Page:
Not timing photos properly.
One of the many mistakes brides make when planning an evening wedding is not planning for portraits before sunset, but expecting beautifully, naturally lit wedding portraits when the only options are indoors or flash photography, says Megan Tsang Hand of Megan Tsang Studio. "If couples want those beautifully lit, outdoor portraits, they should opt for a ‘first look’ during the day and wedding party, couples and family portraits before their evening ceremony."
Evening events are quite popular and depending on the venue, evening events could be more expensive than a day wedding, says Erin Bhoorasingh of Grand Lens Photography.
If you're prepping for the wedding with your bridal party most of the day (and especially if you're having celebratory cocktails as you dress), it’s critical to get some food into everybody before the wedding and reception begin, says Sandy Malone of Sandy Malone Weddings & Events. "Your wedding party will be stuck doing pictures after the ceremony, and you don't want to deal with anybody getting grumpy, or dealing with low blood sugar. Also, a sloppy drunk wedding party doesn't make for a very serious ceremony or attractive wedding photos."
Partying too long.
Not everybody wants to party all night long, so don't wait until midnight to cut your cake unless you're okay with the older and younger guests leaving before the big moment and missing out, says Malone.
Limiting the lighting.
You might have dreams of a candlelit ceremony and reception, but that lack of lighting can be dangerous for guests, servers and vendors. So be sure to coordinate the right amount of lighting for your venue beforehand so you can achieve your environment and still keep everyone safe.
Not asking about noise.
Couples should remember to ask the venue if there is a noise curfew for the venue or the town, which will give their wedding a hard end time and prohibit the couple from extending the party late into the night, says Anne Chertoff of Twirl New York. "Some towns also have alcohol bans where a venue cannot serve liquor after a certain time, such as 2 a.m. If you're thinking of partying till dawn you should check and get in writing when the party has to come to an end."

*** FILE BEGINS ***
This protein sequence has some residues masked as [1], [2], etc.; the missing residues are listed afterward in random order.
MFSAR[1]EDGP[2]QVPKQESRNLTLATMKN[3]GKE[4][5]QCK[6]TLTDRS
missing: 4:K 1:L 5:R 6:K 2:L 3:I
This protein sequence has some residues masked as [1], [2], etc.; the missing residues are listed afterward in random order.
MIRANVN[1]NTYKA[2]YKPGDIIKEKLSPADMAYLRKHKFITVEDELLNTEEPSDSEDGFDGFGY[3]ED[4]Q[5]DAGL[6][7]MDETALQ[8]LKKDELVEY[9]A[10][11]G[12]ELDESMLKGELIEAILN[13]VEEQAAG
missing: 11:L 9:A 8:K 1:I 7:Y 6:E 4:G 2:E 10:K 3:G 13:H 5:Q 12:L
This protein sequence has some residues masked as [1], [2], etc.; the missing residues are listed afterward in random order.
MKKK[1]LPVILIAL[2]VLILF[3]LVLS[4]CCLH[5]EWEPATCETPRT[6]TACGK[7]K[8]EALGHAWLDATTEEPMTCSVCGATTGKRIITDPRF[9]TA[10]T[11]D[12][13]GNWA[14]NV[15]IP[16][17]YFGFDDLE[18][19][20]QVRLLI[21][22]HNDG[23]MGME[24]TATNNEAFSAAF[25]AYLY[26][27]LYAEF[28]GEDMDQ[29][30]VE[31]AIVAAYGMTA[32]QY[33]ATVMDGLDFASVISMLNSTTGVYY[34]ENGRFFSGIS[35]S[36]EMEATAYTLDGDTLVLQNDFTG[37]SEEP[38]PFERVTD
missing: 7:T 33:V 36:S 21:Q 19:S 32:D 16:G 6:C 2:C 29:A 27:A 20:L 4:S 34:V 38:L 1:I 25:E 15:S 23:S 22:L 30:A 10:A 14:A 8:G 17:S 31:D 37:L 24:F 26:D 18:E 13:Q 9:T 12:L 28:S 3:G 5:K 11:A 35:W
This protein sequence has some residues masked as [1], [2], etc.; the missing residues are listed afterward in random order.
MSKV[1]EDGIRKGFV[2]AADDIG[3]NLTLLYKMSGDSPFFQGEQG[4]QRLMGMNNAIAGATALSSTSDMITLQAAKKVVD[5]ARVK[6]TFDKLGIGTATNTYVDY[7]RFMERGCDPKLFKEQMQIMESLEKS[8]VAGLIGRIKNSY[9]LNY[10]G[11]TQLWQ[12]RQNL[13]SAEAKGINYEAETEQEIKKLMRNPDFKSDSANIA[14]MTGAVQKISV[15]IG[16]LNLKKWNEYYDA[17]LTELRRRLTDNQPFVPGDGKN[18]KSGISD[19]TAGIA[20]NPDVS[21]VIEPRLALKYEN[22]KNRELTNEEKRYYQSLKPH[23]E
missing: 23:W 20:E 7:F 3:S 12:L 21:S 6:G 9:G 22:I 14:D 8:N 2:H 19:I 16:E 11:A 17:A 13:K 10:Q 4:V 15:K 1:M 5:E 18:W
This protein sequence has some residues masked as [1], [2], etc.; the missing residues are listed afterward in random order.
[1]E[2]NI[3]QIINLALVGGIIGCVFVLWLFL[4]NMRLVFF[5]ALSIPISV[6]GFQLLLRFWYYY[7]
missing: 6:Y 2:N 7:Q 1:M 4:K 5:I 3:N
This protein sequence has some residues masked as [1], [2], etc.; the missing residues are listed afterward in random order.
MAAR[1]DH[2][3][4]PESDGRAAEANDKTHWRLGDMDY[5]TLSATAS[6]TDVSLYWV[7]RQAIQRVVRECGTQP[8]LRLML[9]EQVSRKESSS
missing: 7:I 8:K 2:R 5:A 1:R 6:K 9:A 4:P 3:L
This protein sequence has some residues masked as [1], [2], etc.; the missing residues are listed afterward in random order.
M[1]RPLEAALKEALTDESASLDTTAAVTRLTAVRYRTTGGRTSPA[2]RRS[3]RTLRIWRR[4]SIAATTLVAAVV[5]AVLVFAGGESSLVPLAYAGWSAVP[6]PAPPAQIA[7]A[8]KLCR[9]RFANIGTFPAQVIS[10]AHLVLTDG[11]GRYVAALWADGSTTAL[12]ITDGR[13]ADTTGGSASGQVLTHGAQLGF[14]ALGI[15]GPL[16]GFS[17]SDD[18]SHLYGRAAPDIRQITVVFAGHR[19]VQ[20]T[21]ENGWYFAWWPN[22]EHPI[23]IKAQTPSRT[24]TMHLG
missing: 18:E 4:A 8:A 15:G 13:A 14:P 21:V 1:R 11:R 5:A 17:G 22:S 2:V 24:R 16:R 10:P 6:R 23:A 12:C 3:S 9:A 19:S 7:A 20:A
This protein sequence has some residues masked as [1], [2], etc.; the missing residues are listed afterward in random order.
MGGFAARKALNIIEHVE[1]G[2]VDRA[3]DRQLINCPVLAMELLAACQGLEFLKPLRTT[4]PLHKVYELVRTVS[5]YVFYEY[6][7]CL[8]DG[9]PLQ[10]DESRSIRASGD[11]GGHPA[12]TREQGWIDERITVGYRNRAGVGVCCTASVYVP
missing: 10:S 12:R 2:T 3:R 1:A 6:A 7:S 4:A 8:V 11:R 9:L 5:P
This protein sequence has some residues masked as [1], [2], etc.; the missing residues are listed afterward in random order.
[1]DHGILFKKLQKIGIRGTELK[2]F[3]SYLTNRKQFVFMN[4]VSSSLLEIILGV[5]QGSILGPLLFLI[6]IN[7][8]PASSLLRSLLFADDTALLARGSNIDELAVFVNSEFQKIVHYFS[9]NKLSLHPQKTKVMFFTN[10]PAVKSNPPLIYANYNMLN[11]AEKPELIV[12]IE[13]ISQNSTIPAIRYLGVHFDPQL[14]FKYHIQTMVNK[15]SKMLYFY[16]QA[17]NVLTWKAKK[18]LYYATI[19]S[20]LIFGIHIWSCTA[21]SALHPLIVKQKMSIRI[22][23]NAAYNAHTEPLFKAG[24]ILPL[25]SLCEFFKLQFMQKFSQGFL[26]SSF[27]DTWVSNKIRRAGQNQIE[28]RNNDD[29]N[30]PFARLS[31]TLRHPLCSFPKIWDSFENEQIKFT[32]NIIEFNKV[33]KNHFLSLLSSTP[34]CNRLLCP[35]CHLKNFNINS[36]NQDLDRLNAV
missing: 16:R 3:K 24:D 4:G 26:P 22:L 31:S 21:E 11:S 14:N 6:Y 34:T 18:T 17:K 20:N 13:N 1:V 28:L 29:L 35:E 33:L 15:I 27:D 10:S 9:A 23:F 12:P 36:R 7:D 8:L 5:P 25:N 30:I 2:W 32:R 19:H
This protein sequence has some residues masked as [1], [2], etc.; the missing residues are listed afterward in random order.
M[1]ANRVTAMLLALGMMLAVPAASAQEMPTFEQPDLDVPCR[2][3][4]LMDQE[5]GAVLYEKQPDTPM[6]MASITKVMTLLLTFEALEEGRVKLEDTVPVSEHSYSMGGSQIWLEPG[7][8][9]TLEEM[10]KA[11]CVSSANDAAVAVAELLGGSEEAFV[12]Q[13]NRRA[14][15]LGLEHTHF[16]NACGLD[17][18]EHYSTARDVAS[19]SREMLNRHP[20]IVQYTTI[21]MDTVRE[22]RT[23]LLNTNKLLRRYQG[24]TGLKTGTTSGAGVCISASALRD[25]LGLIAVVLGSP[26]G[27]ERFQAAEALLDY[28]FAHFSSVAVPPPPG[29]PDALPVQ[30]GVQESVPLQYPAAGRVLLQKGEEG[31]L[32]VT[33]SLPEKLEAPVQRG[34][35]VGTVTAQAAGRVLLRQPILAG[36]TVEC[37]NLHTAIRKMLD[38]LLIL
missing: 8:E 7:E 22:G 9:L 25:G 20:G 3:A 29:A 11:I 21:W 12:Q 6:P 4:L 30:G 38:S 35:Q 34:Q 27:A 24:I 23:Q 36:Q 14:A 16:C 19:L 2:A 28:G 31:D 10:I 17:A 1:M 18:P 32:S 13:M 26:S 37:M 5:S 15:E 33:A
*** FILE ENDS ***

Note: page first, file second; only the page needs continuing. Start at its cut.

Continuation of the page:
Ditching the dress code.
Couples should never assume that guests will come to an evening wedding in black tie, says Chertoff. "While etiquette dictates that Saturday night from 6 p.m. on is formal attire, not everyone is familiar with these dress codes, so instead of hoping that guests rents a tux or puts on their most formal gown, it's best to write the desired attire on the invitation or reception card. Printing Black Tie, Black Tie Optional or Formal Attire will do the trick."
Making everything super formal.
Just because your wedding is at night doesn't mean you can't have some fun, especially with the menu. After all, who doesn't love pigs in a blanket! "Pick food for cocktail hour, the reception and dessert that you and your fiancé really enjoy and serve that up at your wedding," says Chertoff. “Don't feel obligated to go the traditional route of roast chicken, filet and grilled fish. Talk to your caterer about what foods and drinks you love and let them create a menu that reflects your favorites."
Forgetting about vendors.
Hosting an evening reception might mean you have to put up vendors the night of the wedding, especially if they are traveling a distance, says Jyl Deering, Chancey Charm Boston/Cape Cod Wedding Planner. "Many bands or photographers will have it built into their contract that overnight accommodations must be provided if the event ends at a late hour."